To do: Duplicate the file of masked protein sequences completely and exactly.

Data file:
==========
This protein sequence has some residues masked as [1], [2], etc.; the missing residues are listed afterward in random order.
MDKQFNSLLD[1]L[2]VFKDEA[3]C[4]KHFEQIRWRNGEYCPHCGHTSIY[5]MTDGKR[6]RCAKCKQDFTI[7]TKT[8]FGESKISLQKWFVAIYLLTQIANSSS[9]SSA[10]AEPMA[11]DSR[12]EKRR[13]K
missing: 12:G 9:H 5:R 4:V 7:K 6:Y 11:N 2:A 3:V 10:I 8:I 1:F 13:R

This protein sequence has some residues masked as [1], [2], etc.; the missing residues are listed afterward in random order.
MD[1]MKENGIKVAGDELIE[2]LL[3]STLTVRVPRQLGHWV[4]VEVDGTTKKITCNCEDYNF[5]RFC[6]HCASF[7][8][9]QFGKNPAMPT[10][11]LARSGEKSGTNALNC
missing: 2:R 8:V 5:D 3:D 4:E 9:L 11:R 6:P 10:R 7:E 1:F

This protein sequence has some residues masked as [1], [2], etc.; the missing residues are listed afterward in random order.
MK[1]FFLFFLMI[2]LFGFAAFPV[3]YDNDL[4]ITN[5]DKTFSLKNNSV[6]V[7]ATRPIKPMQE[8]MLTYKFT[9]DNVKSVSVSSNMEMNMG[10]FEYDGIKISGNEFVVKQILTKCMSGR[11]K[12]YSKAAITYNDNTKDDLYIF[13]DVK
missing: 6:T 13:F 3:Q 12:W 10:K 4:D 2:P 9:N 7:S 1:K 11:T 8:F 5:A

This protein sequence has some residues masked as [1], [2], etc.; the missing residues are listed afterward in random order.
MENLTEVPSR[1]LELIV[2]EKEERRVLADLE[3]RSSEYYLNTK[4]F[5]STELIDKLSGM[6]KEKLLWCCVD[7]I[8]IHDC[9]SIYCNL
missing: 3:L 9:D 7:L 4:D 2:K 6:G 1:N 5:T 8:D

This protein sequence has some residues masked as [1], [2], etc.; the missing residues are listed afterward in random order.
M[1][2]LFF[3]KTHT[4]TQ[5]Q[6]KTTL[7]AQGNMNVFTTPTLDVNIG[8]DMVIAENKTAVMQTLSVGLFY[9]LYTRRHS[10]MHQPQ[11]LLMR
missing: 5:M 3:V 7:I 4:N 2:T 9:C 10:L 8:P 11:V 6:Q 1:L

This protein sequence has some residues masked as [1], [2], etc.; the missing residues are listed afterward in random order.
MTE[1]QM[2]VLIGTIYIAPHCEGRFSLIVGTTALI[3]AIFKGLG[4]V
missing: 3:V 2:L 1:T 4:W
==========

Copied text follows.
This protein sequence has some residues masked as [1], [2], etc.; the missing residues are listed afterward in random order.
MDKQFNSLLD[1]L[2]VFKDEA[3]C[4]KHFEQIRWRNGEYCPHCGHTSIY[5]MTDGKR[6]RCAKCKQDFTI[7]TKT[8]FGESKISLQKWFVAIYLLTQIANSSS[9]SSA[10]AEPMA[11]DSR[12]EKRR[13]K
missing: 12:G 9:H 5:R 4:V 7:K 6:Y 11:N 2:A 3:V 10:I 8:I 1:F 13:R

This protein sequence has some residues masked as [1], [2], etc.; the missing residues are listed afterward in random order.
MD[1]MKENGIKVAGDELIE[2]LL[3]STLTVRVPRQLGHWV[4]VEVDGTTKKITCNCEDYNF[5]RFC[6]HCASF[7][8][9]QFGKNPAMPT[10][11]LARSGEKSGTNALNC
missing: 2:R 8:V 5:D 3:D 4:E 9:L 11:R 6:P 10:R 7:E 1:F

This protein sequence has some residues masked as [1], [2], etc.; the missing residues are listed afterward in random order.
MK[1]FFLFFLMI[2]LFGFAAFPV[3]YDNDL[4]ITN[5]DKTFSLKNNSV[6]V[7]ATRPIKPMQE[8]MLTYKFT[9]DNVKSVSVSSNMEMNMG[10]FEYDGIKISGNEFVVKQILTKCMSGR[11]K[12]YSKAAITYNDNTKDDLYIF[13]DVK
missing: 6:T 13:F 3:Q 12:W 10:K 4:D 2:P 9:N 7:S 1:K 11:T 8:F 5:A

This protein sequence has some residues masked as [1], [2], etc.; the missing residues are listed afterward in random order.
MENLTEVPSR[1]LELIV[2]EKEERRVLADLE[3]RSSEYYLNTK[4]F[5]STELIDKLSGM[6]KEKLLWCCVD[7]I[8]IHDC[9]SIYCNL
missing: 3:L 9:D 7:L 4:D 2:K 6:G 1:N 5:T 8:D

This protein sequence has some residues masked as [1], [2], etc.; the missing residues are listed afterward in random order.
M[1][2]LFF[3]KTHT[4]TQ[5]Q[6]KTTL[7]AQGNMNVFTTPTLDVNIG[8]DMVIAENKTAVMQTLSVGLFY[9]LYTRRHS[10]MHQPQ[11]LLMR
missing: 5:M 3:V 7:I 4:N 2:T 9:C 10:L 8:P 11:V 6:Q 1:L

This protein sequence has some residues masked as [1], [2], etc.; the missing residues are listed afterward in random order.
MTE[1]QM[2]VLIGTIYIAPHCEGRFSLIVGTTALI[3]AIFKGLG[4]V
missing: 3:V 2:L 1:T 4:W